Chicken satay for dinner was welcome, but Liz had a quick trip to the hospital to check out some ‘bruising’ around her groin.

Everything was fine with her though. It is apparently quiet normal to have bruising after the operation, given the ‘manipulation’ the surgeons carry out during the operation, and it is also quiet normal for the bruises to show up when any swelling goes down, but the visit was necessary to ensure her confidence in her recovery is increasing.

Rest Day….for some!

We arrived home mid evening yesterday and really didn’t do much else before crashing out, but when we arrived, the children were all still up and wildly happy to welcome their mother home.

Today was more of a normal day, with the school run to do and so on. Liz was under strict instructions to rest which she complied with for most of the day, although clearly had done too much (?) by 2:30 as she had to sleep for the rest of the afternoon.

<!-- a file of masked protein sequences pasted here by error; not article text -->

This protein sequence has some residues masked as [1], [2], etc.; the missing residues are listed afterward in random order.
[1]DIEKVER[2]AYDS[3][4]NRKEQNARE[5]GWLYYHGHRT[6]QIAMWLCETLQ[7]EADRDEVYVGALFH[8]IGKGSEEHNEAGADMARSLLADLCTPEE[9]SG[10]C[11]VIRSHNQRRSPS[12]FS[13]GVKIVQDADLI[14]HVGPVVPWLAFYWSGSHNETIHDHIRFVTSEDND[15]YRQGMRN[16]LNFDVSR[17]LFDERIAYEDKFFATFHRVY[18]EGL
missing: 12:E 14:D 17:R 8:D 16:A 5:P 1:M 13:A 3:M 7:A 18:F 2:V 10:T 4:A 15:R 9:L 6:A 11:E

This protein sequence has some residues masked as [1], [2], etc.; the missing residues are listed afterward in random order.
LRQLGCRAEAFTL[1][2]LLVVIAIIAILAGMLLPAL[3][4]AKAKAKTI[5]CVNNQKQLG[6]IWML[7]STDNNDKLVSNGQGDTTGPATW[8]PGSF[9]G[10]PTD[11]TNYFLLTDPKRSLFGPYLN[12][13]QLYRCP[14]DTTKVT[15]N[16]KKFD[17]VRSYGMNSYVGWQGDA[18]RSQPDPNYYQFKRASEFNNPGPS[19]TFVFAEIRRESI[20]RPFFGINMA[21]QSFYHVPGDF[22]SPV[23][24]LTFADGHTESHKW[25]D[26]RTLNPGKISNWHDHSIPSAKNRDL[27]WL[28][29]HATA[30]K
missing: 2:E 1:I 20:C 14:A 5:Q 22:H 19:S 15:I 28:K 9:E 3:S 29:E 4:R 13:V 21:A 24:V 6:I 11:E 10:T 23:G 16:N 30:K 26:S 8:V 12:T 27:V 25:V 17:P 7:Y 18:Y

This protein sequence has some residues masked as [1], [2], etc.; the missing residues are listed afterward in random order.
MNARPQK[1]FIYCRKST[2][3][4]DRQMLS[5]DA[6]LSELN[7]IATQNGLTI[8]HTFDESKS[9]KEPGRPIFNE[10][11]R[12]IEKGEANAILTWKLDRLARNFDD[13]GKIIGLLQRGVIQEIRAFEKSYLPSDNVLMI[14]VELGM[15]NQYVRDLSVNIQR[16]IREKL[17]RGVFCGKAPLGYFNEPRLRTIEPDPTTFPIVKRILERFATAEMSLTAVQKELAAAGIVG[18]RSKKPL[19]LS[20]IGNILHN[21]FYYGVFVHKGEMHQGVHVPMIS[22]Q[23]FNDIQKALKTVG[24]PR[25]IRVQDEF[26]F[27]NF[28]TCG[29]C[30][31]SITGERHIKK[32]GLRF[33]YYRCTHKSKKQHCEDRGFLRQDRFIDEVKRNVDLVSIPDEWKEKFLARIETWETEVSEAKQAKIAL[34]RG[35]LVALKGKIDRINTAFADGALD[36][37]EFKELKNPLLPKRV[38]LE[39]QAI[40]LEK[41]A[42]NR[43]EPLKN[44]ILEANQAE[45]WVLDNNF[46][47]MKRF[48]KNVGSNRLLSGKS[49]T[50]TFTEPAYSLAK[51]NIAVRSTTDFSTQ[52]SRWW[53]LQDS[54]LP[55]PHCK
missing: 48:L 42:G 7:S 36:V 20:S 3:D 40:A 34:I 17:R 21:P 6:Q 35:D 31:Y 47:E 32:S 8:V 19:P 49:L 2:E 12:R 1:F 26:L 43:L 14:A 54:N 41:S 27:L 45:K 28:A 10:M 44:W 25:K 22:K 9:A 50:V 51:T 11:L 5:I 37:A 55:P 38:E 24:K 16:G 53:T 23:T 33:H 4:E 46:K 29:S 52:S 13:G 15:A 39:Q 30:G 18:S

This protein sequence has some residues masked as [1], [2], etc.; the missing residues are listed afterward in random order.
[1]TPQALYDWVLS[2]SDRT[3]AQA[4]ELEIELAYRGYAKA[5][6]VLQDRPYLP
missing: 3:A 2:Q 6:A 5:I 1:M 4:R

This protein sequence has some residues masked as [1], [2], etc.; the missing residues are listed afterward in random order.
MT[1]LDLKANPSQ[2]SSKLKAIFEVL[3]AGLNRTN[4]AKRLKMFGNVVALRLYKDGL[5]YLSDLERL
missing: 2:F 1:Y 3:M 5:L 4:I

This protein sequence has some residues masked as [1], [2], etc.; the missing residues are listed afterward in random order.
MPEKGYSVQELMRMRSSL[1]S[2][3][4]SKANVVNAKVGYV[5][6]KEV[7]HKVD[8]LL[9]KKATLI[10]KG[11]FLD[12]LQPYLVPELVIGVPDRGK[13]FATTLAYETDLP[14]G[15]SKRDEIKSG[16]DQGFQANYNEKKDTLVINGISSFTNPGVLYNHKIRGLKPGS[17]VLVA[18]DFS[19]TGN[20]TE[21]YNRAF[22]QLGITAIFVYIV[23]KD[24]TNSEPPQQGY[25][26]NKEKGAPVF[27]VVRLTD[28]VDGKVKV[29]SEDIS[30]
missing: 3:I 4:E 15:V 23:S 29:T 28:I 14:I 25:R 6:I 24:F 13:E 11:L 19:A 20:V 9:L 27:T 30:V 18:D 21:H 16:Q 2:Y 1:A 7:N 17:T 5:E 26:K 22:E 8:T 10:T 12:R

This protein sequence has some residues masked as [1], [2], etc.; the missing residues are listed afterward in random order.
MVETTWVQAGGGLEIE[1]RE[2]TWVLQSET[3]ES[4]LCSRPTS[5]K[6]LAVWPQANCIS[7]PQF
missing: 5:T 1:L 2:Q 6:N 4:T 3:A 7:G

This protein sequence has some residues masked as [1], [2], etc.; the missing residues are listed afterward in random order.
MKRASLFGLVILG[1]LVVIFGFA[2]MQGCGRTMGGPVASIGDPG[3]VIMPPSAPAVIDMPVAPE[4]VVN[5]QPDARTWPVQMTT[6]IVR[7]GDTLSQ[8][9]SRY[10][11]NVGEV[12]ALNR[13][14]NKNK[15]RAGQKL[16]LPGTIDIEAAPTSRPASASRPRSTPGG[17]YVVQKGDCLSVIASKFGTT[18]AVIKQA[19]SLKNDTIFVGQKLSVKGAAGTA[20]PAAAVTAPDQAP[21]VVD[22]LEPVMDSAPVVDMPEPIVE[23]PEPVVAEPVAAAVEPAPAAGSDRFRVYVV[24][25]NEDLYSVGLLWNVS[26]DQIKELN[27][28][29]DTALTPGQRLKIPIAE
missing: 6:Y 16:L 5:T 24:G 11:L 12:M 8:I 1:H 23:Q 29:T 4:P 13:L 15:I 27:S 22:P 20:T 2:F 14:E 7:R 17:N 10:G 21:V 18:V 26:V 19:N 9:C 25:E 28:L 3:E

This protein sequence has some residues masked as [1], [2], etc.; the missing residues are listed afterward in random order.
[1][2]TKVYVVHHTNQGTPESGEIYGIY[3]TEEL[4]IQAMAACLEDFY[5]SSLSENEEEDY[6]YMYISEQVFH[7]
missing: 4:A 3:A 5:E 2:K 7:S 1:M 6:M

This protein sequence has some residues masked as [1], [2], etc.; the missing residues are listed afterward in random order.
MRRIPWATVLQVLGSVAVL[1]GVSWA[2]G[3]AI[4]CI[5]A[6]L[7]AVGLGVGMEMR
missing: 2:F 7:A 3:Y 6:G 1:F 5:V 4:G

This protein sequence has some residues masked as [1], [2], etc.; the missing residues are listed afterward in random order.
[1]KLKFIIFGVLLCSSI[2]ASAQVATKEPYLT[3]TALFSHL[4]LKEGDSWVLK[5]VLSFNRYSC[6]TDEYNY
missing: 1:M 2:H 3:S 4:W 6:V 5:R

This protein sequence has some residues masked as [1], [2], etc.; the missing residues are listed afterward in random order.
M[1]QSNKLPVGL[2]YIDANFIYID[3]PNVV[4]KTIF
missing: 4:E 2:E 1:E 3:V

Liz has been restricted from doing any heavy lifting, walking up too many stairs or hills – so the school run is out for a couple of days!

The main concern is still the slit that was made in her groin, in order to insert the sheath for the catheter. While there is little chance that it is going to bleed now, there’s a chance of a haematoma or bleeding beneath the surface which would be a worry.

Fluffy Friday May 2012

Colleen and I walked the children to school first thing, but after dropping them off for their ‘fluffy Friday’, where they wear civvies to school and have a day where they have prearranged ‘fun’ activities, we then stopped off for a couple of croissants for breakfast, which we took back to Liz at home.

After that I had some time to spare, so decided to get a quick run in.

It was hot outside and I was prepared for an easy run. The last time I’d run in the heat was mid-April when in America (see here!) but today turned out to be better.